I already have this script "" done. It is basically part of the main script in my Restore from USB to minimal EeePC Linux approach, so it is well tested. So I just ran "" and select [2] from the task menu.
#sh /xan/
However, please note that the current script is defragmenting sda1 by moving files in groups of maximum 300 MB. So you need at least 300 MB disk space in sda2 to do this. If the script found less than 300 MB free disk space in sda2, it will ask if you want to delete all files in sda2 to make necessary space.

Step 3: Grow USER partition sda2 to fill up the free disk space

On completion of step 2, I have freed up something like 600 MBs. Actually part of this is the original 27% free disk space in the factory sda1. By selecting [3] in the task menu, the script "" was run which run the fdisk command to delete existing partition sda2 and re-create it, filling up
available free disk space. Then format and label it.

Step 4:
Restore USER partition /dev/sda2 from image sda2.img.gz

Again, I have not yet worked out the script for this. I just enter [q] to quit to the shell prompt and enter these commands manually:
#cd /
#/sbin/gzip -dc /xan/sda2.img.gz | dd of=/dev/sda2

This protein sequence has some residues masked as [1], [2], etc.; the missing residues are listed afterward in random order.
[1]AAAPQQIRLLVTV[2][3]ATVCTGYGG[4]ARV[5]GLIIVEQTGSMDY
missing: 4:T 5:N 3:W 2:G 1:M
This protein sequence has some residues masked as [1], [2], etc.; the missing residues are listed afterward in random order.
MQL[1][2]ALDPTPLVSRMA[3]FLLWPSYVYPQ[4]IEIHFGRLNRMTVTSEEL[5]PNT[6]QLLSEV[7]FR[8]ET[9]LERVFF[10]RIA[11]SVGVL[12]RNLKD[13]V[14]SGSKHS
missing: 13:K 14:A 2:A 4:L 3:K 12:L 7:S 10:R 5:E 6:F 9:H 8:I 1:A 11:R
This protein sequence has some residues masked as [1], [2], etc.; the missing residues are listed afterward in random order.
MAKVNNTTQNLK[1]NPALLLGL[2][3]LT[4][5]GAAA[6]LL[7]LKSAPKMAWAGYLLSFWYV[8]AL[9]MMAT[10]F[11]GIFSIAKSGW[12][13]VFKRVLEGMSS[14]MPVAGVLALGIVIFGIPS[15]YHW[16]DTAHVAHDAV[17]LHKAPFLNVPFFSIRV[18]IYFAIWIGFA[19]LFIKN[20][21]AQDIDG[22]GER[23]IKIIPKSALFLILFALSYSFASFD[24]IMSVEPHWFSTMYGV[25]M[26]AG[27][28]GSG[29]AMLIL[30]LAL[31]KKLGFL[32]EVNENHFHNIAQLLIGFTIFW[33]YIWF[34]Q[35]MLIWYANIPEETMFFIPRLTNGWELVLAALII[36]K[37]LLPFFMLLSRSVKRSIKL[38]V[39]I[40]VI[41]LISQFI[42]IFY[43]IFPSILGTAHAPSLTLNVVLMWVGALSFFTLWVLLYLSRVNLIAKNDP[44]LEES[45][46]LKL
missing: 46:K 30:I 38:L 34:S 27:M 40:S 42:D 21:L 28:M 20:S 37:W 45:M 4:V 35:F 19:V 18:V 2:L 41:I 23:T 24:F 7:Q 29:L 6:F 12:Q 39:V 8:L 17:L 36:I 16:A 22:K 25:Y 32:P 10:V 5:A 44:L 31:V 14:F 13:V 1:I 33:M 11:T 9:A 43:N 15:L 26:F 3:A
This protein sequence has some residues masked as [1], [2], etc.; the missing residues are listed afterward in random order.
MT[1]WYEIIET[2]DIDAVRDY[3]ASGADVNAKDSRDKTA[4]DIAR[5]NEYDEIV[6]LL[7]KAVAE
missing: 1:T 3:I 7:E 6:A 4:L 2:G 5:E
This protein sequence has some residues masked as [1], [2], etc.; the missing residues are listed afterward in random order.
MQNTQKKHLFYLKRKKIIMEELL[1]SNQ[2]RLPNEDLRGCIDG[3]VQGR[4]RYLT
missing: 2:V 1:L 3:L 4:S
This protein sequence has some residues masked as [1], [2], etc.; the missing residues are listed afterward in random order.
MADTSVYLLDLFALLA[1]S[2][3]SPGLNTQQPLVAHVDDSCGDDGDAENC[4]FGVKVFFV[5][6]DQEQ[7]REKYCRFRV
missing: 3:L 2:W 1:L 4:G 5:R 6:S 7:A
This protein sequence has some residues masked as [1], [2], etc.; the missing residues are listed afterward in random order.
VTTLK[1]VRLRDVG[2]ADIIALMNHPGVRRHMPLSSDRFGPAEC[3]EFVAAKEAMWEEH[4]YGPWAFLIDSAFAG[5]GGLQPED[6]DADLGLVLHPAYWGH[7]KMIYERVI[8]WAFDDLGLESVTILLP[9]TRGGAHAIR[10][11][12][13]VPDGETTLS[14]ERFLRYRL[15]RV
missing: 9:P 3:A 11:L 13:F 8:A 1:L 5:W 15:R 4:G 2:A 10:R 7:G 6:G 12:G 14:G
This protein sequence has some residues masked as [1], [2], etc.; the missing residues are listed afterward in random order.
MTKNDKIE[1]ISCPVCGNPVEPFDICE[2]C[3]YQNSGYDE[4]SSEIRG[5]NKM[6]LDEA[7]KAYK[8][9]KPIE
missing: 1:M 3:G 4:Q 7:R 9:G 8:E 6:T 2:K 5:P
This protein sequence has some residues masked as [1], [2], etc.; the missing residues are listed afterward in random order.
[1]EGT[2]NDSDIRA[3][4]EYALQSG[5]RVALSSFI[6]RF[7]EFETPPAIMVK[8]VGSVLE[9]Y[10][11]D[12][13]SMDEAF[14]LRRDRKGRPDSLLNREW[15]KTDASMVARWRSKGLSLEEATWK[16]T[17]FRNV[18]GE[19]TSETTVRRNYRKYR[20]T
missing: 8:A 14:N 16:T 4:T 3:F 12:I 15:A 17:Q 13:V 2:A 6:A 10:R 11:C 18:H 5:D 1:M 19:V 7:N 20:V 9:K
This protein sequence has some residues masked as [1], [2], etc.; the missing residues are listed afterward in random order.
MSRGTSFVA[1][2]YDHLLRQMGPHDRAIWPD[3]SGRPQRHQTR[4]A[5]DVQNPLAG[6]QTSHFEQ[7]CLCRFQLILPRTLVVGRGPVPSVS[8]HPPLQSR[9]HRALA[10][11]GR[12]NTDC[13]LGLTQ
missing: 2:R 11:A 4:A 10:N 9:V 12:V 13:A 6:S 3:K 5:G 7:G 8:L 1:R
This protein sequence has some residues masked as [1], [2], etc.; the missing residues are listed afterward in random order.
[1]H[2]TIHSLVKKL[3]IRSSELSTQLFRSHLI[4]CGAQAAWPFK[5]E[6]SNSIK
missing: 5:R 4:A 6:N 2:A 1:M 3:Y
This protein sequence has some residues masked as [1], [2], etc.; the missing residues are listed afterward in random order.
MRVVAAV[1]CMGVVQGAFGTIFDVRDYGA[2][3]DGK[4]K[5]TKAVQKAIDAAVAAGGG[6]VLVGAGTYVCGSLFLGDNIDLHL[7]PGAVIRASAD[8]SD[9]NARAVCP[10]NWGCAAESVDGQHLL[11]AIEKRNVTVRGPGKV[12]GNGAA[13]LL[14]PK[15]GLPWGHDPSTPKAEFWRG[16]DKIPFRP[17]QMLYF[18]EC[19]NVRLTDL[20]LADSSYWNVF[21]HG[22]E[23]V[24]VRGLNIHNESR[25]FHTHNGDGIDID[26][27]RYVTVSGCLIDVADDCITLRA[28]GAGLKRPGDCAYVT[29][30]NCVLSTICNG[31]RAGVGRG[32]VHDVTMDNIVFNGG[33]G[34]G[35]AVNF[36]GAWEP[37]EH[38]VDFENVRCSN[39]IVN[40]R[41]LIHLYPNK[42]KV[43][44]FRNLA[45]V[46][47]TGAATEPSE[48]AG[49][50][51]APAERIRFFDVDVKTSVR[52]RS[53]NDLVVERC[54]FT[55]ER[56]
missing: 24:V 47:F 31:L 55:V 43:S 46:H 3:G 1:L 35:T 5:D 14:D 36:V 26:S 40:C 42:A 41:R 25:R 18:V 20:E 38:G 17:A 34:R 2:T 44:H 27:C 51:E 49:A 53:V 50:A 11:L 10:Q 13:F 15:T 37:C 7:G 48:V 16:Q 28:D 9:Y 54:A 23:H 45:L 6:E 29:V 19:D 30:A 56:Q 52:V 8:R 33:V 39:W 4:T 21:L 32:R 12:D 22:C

2955960+0 records in
2955960+0 records out
#/sbin/e2fsck -fy /dev/sda2
USER: clean, 2611/185088 files, 63833/369495 blocks
#/sbin/resize2fs /dev/sda2
Step 5: Grow filesystem in sda2 to fill up partition

Now that sda2 has been restored from the image, its filesystem however is still of the same size as the previous partition, and is smaller than the enlarged partition. So we need to run resize2fs to enlarge it.

The script for this has already been done. Just run again and select [5].

Now that everything was done, I rebooted into normal union filesystem to check the result.

Package installation and removal record can be read from /var/log/dpkg.log (as root only). I verified that all the changes had been properly noted.
sudo kwrite /var/log/dpkg.log 
I also fired up synaptic and verified the packages I have removed were gone, and tried to re-installed a few packages.

The available disk space as reported by "Disk Utility" is now 1.7G. So this approach is all over successful. What remains for me to do is to complete the 2 missing backup and restore scripts, then run another test probably uninstalling openoffice (because I will probably upgrade to openoffice3 which has no deb available for Debian etch yet). Then I will pack the scripts and upload to my server.

(To be cont'd: 9 Steps to Uninstall Programs from the Read-only Partition)